The linear regression procedure showed several unique features in construction of gene networks associated with quantitative traits. First, the procedure was able to determine a leading marker within a gene for its association with a particular trait of interest. For example, single marker-trait association identified four SNPs in the RCAN1 gene significantly associated with CW, but only one was identified by the linear regression procedure for the gene network (Figures 1 and 3). The same case was also seen with markers in the SCD1 gene (Figures 1 and 4). Second, none of the overdominant markers significantly influenced any gene networks. Practically, overdominant effects are rarely used in a selection program. Third, the linear regression procedure allowed the integration of QTMs in the gene networks, which improves the correlation between the predicted and actual network values. For example, when only additive effects were considered for both UCN3 and RCAN1 on CW, the correlation coefficient was only 0.86 (data not shown). However, when the dominant effects were included in the linear regression model for both genes, the correlation increased to 0.98 (P=0.000) (Figure 3).

Among 20 genes involved in gene-networks associated with 17 phenotypic measurements, 10 had pleiotropic effects because each of them influences multiple phenotypic traits. Some of these pleiotropic effects seem obvious when one measurement is related to another measurement. For example, TPMT and TPOT, subjective measures of myofibrillar tenderness and overall tenderness, which are highly related, were influenced by the same gene network comprised of CRHR1, SLC2A2 and TFB1M genes. R1, R2 and R3 are calculated based on fatty acid composition, which are basic components of SFA and MUFA in total, so it is not surprising that three genes - SCD1, UQCRC1 and UTS2R were associated with 3 to 4 of these traits (Figure 5). It is understandable that RCAN1 had a pleiotropic effect on both CW and BMS because a previous study in humans described an association of the chromosome region with overweight and obese [27]. As well, the pleiotropic effect of CRHR1 on BMS, TPMT and TPOT might be due to the fact that BMS acounts for ~20% of the variation in beef tenderness [28]. Therefore, CRHR1 may be the first gene described that is related to both meat marbling and tenderness. The pleiotropic effect of RCAN1 on CW, BMS and TPCT as well as UTS2R on R2, SFA and MUFA resulted from different SNPs, indicating that one gene might be involved in different pathways through its different cis-acting mechanisms. However, how TFB1M affects tenderness and juiciness and how CRHR2 impacts both juiciness and meat flavor remains unknown. In particular, the chemistry underlying beef flavor is complex, with an excess of 140 components identified in cooked beef volatiles [29].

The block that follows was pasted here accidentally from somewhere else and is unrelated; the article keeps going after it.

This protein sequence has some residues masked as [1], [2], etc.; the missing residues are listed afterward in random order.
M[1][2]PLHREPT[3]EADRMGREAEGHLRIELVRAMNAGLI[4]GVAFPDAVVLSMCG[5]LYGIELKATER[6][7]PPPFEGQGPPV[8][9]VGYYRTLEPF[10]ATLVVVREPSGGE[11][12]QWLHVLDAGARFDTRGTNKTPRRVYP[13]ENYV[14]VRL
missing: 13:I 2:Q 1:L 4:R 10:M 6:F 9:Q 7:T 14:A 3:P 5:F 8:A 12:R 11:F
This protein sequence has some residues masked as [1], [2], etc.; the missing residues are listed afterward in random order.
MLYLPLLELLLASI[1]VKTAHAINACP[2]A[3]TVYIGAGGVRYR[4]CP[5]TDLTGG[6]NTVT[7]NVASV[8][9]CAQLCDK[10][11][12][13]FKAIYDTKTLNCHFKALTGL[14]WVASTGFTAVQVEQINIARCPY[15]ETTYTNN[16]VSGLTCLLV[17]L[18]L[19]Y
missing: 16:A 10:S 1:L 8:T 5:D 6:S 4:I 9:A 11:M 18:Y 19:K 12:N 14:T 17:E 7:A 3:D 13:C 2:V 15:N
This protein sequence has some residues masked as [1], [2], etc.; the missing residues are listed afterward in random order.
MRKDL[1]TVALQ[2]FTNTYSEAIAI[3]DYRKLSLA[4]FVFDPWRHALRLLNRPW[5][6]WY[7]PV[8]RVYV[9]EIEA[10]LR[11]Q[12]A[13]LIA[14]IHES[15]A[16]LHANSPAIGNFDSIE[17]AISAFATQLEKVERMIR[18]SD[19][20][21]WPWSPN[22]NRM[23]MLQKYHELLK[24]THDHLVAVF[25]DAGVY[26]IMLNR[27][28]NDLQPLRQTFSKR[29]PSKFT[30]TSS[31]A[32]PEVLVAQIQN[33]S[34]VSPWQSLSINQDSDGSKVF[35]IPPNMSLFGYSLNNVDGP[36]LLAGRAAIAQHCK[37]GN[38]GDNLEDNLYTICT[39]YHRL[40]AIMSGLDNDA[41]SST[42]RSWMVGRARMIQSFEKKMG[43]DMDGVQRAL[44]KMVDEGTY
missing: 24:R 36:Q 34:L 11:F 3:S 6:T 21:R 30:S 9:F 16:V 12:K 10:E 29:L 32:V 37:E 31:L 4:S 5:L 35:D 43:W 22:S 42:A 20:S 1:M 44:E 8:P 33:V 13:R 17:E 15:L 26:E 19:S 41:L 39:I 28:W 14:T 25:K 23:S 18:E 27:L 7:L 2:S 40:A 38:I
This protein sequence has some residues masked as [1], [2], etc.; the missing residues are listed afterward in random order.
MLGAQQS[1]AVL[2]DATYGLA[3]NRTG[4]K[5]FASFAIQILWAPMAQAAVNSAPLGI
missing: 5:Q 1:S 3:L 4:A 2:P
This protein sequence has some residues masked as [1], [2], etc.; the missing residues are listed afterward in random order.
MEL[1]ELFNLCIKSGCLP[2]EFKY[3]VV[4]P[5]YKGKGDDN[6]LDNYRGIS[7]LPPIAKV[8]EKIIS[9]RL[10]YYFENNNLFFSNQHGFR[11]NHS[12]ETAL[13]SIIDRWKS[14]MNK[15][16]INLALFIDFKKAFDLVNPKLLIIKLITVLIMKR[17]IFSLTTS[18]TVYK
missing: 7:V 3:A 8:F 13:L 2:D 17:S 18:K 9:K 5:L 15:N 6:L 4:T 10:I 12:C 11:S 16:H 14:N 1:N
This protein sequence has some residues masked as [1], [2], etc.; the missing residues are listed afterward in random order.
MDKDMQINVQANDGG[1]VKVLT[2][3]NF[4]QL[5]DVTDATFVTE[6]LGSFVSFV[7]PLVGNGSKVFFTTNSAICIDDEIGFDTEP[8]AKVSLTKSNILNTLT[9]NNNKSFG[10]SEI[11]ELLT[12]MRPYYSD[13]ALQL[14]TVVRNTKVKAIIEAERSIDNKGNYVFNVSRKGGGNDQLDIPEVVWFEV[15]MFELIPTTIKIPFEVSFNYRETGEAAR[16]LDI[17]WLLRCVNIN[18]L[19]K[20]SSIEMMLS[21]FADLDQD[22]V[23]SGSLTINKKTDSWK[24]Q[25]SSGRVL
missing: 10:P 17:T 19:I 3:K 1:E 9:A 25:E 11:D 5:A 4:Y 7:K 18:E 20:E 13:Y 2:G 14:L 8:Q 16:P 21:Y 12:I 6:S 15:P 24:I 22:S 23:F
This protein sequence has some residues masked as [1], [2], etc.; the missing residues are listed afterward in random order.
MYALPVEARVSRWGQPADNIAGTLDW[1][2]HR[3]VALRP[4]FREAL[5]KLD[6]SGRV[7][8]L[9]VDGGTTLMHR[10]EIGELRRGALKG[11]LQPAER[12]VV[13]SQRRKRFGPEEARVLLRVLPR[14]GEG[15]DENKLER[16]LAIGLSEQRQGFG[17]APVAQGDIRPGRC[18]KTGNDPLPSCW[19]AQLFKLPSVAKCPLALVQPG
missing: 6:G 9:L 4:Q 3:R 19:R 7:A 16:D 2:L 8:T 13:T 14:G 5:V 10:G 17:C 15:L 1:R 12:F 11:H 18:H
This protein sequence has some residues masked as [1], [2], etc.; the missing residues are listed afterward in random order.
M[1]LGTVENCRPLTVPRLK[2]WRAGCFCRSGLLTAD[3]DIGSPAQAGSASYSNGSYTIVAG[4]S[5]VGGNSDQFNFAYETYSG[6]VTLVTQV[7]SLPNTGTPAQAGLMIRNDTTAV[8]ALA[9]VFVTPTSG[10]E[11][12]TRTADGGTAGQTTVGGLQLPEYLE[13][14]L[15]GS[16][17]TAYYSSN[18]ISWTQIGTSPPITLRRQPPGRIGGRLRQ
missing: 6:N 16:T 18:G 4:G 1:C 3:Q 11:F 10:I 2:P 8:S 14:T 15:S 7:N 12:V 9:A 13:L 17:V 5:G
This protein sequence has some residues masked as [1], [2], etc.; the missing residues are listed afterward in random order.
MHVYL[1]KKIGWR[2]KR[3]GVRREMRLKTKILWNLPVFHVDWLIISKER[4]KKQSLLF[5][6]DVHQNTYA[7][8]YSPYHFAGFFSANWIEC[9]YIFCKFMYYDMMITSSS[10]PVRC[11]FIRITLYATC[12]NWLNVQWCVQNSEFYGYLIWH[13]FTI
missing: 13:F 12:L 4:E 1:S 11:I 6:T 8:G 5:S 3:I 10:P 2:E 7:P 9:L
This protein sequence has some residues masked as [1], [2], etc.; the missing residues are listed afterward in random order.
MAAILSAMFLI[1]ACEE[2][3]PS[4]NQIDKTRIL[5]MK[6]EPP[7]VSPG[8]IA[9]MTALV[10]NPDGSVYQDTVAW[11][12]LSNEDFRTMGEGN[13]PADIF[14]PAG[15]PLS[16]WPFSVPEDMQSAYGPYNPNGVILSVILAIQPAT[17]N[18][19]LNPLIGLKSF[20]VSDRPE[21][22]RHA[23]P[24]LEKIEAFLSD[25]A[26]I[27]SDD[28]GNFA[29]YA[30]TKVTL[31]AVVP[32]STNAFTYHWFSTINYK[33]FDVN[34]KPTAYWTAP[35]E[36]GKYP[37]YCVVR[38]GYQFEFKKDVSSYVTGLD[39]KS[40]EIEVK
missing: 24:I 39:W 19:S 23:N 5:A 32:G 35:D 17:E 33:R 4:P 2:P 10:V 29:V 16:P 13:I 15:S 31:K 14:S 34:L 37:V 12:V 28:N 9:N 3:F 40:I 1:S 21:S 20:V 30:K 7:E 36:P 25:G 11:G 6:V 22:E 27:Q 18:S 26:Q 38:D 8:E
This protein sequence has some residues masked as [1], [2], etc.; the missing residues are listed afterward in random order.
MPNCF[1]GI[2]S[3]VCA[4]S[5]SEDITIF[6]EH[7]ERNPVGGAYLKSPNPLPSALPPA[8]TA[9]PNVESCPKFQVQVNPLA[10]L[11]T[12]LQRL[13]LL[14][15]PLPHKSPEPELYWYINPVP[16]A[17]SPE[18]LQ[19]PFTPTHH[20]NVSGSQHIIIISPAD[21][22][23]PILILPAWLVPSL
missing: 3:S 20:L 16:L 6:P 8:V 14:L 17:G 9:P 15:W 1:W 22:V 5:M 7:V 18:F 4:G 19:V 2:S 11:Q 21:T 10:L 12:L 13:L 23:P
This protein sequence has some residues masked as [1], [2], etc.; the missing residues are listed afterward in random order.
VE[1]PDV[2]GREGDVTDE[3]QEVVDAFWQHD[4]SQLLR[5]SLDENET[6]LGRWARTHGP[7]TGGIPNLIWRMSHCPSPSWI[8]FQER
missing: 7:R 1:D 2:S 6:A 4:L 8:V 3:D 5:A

It appears that the nuclear-encoded mitochondrial genes are promising candidates to aid in understanding of economically important traits in beef cattle. Among a total of 17 traits influenced by gene networks in the present study, only four - TPFE, R1, R2 and SFA were not affected by nuclear-encoded mitochondrial genes. In other words, nine nuclear-encoded mitochondrial genes: BAK1, CRP, FABP3, MTFR1, RAB2A, RCAN1, TFAM, TFB1M and UQCRC1 participated in 13 gene networks (Figure 5). Both BAK1 and CRP function to induce apoptosis [30-31]. In particular, BAK1 plays a key role in blocking mitochondrial fusion to induce fragmentation, contributing to mitochondrial injury. FABP3 is confined to the mitochondrial matrix [32]. In addition to its participation in the uptake, intracellular metabolism and/or transport of long-chain fatty acids, FABP3 is also responsible in the modulation of cell growth and proliferation. MTFR1 promotes mitochondrial fission with a sequence specific mechanism [33]. RAB2A is a member of the Rab protein family and is involved in the maturation of pre-Golgi intermediates [34]. RCAN1 is located in the minimal candidate region for the Down syndrome phenotype (DSCR1). The protein encoded by this gene interacts with calcineurin A and inhibits calcineurin-dependent signaling pathways, possibly affecting central nervous system development. The Drosophila homolog of DSCR1 was found to be a regulator of mitochondrial function [35]. TFAM and TFB1M are members of the basal mtDNA transcription machinery that plays an essential role in maintenance and biogenesis of mtDNA [36]. UQCRC1 encodes a subunit of mitochondrial respiratory complex III, which operates through a Q-cycle mechanism that couples electron transfer to generation of the proton gradient that drives ATP synthesis [37].